A Star Became 1,000 Times Brighter, and Now Astronomers Know Why

Astronomers were surprised in 1937 when a star in a binary pair suddenly brightened by 1,000 times. The pair is called FU Orionis (FU Ori), and it’s in the constellation Orion. The sudden and extreme variability of one of the stars has resisted a complete explanation, and since then, FU Orionis has become the name for other stars that exhibit similar powerful variability.

The star in question is called Orionis North, and it’s the central star of the pair. Astronomers see its brightening behaviour in old stars but not in young stars like FU Ori. The young star is only about 2 million years old.

Astronomers working with ALMA (Atacama Large Millimetre-submillimetre Array) have discovered the reason behind Fu Ori’s variability. They’ve published their research in the Astrophysical Journal. It’s titled “Discovery of an Accretion Streamer and a Slow Wide-angle Outflow around FU Orionis,” and the lead author is Antonio Hales, deputy manager of the North American ALMA Regional Center and scientist with the NRAO.

Here’s what scientists do know about FU Ori (FUor) stars and their variability. They brighten when they attract gas gravitationally into an accretion disk. Too much mass at once can destabilize the disk, and as material falls into the star, it brightens. But what they didn’t understand was why and how this happened.

“FU Ori has been devouring material for almost 100 years to keep its eruption going. We have finally found an answer to how these young outbursting stars replenish their mass,” explained lead author Hales. “For the first time we have direct observational evidence of the material fueling the eruptions.”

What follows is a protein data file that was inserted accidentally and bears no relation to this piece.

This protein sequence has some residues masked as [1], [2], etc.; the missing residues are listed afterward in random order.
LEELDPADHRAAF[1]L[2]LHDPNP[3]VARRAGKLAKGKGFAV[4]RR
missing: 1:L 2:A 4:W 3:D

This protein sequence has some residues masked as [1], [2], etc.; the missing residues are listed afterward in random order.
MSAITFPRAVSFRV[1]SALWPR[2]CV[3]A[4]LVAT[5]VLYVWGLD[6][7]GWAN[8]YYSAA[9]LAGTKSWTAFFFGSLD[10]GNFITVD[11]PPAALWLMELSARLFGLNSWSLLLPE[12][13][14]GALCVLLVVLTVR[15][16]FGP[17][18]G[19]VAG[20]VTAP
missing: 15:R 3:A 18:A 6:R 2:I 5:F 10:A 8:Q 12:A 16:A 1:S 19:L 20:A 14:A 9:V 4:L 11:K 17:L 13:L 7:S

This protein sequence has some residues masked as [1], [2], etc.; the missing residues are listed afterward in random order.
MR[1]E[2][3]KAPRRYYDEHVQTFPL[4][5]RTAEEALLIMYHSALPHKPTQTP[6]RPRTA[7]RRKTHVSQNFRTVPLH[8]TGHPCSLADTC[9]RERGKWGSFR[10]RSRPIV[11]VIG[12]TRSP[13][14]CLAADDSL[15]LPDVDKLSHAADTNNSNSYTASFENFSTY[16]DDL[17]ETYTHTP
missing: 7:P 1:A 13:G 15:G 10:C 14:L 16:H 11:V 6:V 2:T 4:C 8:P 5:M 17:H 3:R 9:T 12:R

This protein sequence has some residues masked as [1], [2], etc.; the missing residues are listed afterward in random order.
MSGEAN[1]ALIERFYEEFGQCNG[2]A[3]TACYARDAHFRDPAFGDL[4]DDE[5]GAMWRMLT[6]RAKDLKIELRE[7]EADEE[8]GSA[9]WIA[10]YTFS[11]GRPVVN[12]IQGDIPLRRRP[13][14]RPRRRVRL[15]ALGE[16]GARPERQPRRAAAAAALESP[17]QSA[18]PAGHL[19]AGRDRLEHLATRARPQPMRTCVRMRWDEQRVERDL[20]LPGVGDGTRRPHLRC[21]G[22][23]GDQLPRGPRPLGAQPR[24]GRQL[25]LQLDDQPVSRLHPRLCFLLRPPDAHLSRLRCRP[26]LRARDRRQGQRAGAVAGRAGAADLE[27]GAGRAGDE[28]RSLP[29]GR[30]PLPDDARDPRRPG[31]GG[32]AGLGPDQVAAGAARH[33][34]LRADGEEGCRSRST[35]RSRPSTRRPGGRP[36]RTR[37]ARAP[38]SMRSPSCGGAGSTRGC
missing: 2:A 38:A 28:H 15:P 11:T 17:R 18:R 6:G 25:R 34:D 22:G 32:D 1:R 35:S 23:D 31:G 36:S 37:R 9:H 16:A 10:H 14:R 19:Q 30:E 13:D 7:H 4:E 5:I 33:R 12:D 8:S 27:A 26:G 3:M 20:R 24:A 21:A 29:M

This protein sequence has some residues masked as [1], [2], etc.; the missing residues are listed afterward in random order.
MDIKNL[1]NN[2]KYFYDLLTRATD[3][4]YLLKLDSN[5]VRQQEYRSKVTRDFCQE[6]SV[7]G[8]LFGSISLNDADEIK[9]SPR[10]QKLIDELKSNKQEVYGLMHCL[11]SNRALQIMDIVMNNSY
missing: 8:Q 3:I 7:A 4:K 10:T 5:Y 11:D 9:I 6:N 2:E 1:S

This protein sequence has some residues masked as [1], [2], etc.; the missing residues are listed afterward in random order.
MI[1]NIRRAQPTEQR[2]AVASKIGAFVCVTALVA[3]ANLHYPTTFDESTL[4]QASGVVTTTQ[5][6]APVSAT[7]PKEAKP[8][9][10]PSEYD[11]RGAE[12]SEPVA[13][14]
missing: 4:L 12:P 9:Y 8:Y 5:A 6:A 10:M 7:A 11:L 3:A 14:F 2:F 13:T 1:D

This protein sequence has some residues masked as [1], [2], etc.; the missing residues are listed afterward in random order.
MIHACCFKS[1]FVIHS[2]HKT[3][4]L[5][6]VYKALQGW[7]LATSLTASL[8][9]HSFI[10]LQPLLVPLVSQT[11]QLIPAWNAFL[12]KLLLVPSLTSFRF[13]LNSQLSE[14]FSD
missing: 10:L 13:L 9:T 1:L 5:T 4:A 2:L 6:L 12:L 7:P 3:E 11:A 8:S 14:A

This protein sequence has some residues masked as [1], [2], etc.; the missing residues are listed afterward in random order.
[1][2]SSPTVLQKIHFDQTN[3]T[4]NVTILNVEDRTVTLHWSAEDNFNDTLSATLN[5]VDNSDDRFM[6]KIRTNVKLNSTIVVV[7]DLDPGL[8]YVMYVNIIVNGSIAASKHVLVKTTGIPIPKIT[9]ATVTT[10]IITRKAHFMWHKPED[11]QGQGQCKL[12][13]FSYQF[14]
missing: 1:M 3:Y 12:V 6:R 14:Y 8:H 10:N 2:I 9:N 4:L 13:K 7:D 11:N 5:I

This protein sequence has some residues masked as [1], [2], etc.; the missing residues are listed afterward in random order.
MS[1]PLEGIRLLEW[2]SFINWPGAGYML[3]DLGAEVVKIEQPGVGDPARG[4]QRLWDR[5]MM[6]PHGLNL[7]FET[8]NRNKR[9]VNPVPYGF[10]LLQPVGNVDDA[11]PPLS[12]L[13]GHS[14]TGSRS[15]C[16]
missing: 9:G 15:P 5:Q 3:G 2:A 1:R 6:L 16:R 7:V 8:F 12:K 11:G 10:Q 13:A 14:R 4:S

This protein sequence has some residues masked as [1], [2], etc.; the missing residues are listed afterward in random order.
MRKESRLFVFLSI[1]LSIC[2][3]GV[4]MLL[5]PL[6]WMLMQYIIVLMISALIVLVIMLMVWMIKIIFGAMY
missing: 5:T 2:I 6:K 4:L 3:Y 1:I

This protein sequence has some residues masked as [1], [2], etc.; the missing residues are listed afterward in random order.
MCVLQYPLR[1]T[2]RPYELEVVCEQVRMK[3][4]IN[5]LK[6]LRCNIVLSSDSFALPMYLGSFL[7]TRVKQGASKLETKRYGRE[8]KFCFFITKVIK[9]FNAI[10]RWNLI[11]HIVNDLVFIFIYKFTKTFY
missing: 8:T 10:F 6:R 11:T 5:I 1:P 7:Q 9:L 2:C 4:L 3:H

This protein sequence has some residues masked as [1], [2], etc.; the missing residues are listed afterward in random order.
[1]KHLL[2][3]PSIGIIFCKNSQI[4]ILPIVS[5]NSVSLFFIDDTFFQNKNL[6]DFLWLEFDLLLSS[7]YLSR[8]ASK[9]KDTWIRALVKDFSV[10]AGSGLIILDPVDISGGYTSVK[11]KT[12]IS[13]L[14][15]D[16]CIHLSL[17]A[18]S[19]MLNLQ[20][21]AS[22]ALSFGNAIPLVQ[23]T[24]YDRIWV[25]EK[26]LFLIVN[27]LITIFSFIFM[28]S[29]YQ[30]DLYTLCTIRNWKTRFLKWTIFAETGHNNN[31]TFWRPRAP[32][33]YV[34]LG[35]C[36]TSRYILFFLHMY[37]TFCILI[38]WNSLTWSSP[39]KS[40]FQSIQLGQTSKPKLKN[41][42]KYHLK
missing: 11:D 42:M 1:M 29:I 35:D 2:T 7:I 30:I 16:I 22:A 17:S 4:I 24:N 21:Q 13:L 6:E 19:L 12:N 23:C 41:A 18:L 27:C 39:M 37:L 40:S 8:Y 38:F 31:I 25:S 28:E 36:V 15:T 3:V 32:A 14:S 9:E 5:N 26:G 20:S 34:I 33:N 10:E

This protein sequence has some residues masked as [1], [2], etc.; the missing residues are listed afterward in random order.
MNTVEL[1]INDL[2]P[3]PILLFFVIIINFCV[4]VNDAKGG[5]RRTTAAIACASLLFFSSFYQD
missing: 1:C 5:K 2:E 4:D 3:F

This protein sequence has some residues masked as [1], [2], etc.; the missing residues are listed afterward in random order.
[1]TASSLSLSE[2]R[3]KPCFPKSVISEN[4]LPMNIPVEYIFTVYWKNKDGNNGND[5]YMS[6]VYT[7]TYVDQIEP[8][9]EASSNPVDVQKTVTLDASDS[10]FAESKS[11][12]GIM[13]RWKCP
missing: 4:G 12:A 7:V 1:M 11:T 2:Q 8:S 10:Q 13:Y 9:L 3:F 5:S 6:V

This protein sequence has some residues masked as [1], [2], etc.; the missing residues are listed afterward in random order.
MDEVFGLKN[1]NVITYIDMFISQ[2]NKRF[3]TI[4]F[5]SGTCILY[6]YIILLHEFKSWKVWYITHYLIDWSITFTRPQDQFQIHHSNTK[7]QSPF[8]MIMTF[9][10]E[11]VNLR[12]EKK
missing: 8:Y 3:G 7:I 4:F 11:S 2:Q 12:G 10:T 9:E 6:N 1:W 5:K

ALMA is the world’s largest radio telescope. It’s an interferometer with 66 separate antennae, which can be moved across the ground to give the observatory a ‘zoom-in’ effect. This powerful observatory has driven a lot of astronomical science.

In this research, ALMA identified a long streamer of carbon monoxide that appears to be falling into FU Ori. The researchers don’t think this streamer has enough material to sustain the star’s current outburst. But it could be the remnant from a past episode. “It is possible that the interaction with a bigger stream of gas in the past caused the system to become unstable and trigger the brightness increase,” explained Hales.

This figure from the research shows 12CO and 13CO emissions as detected by ALMA. The colours denote velocity. The CO streamer of infalling gas is labelled. “The elongated feature has a connection neither to the larger-scale molecular outflow nor to the inner disk rotation and is more similar to accretion streamers recently reported around young stellar objects,” the authors explain. Image Credit: Hales et al. 2024.

The current outburst creates strong stellar winds that interact with a leftover envelope of material from the star’s formation. The wind shocks the envelope, sweeping up carbon monoxide with it. The CO is what ALMA detected.

Artist’s impression of the large-scale view of FU~Ori. The image shows the outflows produced by the interaction between strong stellar winds powered by the outburst and the remnant envelope from which the star formed. The stellar wind drives a strong shock into the envelope, and the CO gas swept up by the shock is what the new ALMA revealed. The inset image is an artist’s impression of the streamer of CO feeding mass into FU Ori. Image Credit: NSF/NRAO/S. Dagnello

ALMA’s ability to operate in different configurations and wavelengths played a role in this work. It allowed the team to detect different types of emissions and to detect the mass flowing into FU Ori. They compared the observations to models of mass flow and accretion streamers. “We compared the shape and speed of the observed structure to that expected from a trail of infalling gas, and the numbers made sense,” said Aashish Gupta, a Ph.D. candidate at European Southern Observatory (ESO). Gupta is a co-author of this work, and he developed the methods used to model the accretion streamer.